Endocrine Abstracts (2010) 22 P81

Abnormalities in calcium, phosphorus and parathyroid hormone in patients with end stage chronic kidney disease on hemodialysis

Katerina Thisiadou1, Ioannis Karamouzis1, Stella Arampatzi1, Alexandra Tsolakidou1, Athanasios Sioulis2 & Despoina Michailidou1

1Biochemistry Laboratory, Faculty of Medicine Aristotle University, Thessaloniki, Greece; 2Nephrology Unit, First Medical Department, Ahepa Hospital, Aristotle University, Thessaloniki, Greece.

Introduction: The decline of renal function is closely associated to increased parathyroid hormone secretion, resulting to secondary hyperparathyroidism because of: 1) hypocalcemia; 2) hyperphosphatemia; 3) reduced activity of calcitriol; 4) skeletal resistance to the calcemic action of parathyroid hormone (PTH) and 5) reduced secretion of the calcium-sensing receptor (CaSR) in the parathyroid glands.

The retention of phosphorus is considered to take an important role in the evolution of secondary hyperparathyroidism.

The recent use of vitamin D analogues (3rd G of calcitriol–elocalcitol, paricalcitol-) which bare eclectic affinity to its receptors repress the infusion of PTH and improve the secondary hyperparathyroidism.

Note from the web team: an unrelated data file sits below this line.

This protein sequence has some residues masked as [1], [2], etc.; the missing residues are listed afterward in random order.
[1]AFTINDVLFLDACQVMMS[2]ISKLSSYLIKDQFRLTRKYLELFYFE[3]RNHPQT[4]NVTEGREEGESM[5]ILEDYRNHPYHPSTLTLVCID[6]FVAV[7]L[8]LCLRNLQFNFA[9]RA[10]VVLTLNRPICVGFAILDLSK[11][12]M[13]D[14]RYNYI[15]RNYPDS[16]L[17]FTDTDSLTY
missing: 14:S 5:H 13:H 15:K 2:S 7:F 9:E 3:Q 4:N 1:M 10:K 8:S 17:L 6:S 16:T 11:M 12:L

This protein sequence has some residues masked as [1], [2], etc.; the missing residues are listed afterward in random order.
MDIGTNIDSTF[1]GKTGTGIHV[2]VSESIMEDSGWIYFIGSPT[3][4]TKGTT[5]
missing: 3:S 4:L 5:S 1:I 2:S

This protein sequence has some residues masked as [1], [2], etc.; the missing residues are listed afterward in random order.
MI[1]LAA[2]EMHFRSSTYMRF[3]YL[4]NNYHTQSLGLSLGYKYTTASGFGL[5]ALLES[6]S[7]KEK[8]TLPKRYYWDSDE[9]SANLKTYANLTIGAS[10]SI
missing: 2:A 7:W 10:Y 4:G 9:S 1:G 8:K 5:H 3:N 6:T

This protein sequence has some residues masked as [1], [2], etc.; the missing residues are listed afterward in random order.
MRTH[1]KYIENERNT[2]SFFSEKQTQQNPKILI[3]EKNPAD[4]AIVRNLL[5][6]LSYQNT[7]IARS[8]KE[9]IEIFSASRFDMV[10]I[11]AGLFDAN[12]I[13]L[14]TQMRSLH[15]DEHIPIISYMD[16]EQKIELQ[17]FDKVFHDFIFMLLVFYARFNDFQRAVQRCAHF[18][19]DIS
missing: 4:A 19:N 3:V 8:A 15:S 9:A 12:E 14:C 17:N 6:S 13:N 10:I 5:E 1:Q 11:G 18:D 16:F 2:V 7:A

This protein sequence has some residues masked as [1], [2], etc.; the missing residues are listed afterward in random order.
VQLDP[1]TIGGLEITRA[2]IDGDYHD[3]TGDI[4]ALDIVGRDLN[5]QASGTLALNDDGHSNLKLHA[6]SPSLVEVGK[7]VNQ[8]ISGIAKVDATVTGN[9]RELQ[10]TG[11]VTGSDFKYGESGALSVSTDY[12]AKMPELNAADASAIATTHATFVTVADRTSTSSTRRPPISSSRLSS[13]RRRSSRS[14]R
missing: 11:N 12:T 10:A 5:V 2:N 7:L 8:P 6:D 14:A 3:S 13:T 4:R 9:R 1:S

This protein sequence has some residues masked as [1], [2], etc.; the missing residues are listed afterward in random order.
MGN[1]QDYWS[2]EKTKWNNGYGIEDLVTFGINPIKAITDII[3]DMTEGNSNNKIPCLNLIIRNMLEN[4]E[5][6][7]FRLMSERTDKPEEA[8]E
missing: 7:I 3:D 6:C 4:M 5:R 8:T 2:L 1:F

Aim: The study of calcium (Ca), phosphorus (P) and intact parathyroid hormone (i-PTH) serum disturbances in end stage renal disease patients who were on haemodialysis (eGFR<15 ml/min per 1.73 m2).

Patients and methods: In 27 individuals undergoing hemodialysis (HD), the levels of calcium, phosphorus were determined using photometric method by the Roche biochemical analyser Modular P 800 and the i-PTH levels were measured by electrochemiluminescence method in Modular Analytics E 170 immunoassay analyser. The same parameters were determined in a control group (CG) consisting of 44 normal subjects.

Results: There was a statistically significant difference in i-PTH levels among HD and controls groups (P<0.001).

Statistically significant difference (P<0.001) is also observed in the levels of P between the patients (5.62±1.29 mg/dl) and the control group (3.78±0.51 mg/dl).

The levels of Ca in the control group (9.44±0.47 mg/dl) were significantly higher than the HD group (8.35±1.07 mg/dl) (P<0.001).

Conclusions: Even after the use of the new calcitriol analogues, secondary hyperparathyroidism continues to exist in chronically undergoing hemodialysis patients, though a number of patients present normal i-PTH values. The disturbances in calcium and phosphorus concentrations are noticed to be milder.

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